Amortized Analysis

Under development.

The amortized complexity or amortized running time of a sequence of operations that each have cost \(T_1, T_2, \ldots, T_n\), is the average cost of each operation: \[ \frac{T_1 + T_2 + ... + T_n}{n}. \] Thus, even if one operation is especially expensive, we could average that out over a bunch of inexpensive operations.

Applying that idea to a hash table, suppose the table has 8 bindings and 8 buckets. Then 8 more inserts are made. The first 7 are (on average) constant-time, but the 8th insert is linear time: it increases the load factor to 2, causing a resize, thus causing rehashing of all previous 15 bindings. The total cost over that series of operations is therefore the cost of 7+16 inserts. For simplicity, we could grossly round that up to 16+16 = 32 inserts. So the average cost of each operation in the sequence is 32/8 = 4 inserts.

In other words, if we just pretended each insert cost four times its normal price, the final operation in the sequence would have been "pre-paid" by the extra price we paid for earlier inserts. And all of them would be constant-time, since four times a constant is still a constant.

Generalizing from the example above, let's suppose that the load factor of a table is currently 1. Suppose a series of insert operations occurs, and that the length of the series triggers a resize. Then the length of the series must be equal to the number of buckets. Let's assume the number of buckets is \(2^n\). Then there have been \(2^n-1\) inserts before the resize was triggered, followed by another \(2^n + 2^n = 2^{n+1}\) inserts for the resize and final insert. That's a total of \(2^{n+1} + 2^n - 1\) inserts, which we could grossly round up to \(2^{n+2}\). Over a series of \(2^n\) operations, that's an average cost of (the equivalent of) 4 inserts per operation. So if we just pretend each insert costs four times its normal price, every operation in the sequence is amortized constant time.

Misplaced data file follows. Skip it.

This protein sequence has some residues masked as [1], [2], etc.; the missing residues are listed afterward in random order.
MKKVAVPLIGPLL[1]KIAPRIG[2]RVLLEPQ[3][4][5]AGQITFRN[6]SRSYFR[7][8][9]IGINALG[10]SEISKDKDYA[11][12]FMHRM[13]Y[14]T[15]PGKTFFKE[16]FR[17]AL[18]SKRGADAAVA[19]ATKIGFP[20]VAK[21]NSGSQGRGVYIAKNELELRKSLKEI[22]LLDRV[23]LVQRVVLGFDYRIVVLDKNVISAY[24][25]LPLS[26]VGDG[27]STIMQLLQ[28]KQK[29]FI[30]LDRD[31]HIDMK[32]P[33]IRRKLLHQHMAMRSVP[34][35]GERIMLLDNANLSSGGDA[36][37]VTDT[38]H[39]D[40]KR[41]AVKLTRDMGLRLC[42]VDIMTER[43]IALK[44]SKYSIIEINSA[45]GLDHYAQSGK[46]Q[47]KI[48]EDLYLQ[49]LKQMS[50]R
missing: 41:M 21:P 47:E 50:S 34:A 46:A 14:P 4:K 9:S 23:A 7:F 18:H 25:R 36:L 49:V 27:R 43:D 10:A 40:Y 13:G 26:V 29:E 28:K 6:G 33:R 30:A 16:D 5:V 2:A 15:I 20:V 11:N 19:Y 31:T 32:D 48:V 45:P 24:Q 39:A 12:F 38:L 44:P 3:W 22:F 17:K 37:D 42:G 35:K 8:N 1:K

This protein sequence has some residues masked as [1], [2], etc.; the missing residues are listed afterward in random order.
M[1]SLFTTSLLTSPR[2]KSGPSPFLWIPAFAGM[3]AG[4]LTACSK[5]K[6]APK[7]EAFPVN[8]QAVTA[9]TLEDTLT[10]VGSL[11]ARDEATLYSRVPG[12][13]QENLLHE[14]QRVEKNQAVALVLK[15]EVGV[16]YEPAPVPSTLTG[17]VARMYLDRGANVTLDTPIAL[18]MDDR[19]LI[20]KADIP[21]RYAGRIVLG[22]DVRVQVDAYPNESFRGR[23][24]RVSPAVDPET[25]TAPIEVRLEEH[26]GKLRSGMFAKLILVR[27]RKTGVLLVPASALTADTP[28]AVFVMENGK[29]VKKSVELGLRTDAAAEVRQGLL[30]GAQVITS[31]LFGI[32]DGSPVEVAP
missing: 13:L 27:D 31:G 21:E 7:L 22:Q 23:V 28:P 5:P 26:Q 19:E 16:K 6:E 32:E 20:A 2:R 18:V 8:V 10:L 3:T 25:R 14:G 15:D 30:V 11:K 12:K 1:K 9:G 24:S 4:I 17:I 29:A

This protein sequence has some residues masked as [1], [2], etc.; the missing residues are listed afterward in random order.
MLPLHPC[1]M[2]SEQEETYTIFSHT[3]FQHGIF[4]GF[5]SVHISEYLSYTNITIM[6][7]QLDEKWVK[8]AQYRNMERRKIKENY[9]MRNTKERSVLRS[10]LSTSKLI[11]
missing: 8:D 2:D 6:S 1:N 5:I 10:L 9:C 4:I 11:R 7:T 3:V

Notice that it is crucial that the array size grows geometrically (i.e., by doubling). It may be tempting to grow the array by a fixed increment (e.g., 100 elements at time), but this causes n elements to be rehashed \(O(n)\) times on average, resulting in \(O(n^2)\) total insertion time, or amortized complexity of \(O(n)\).

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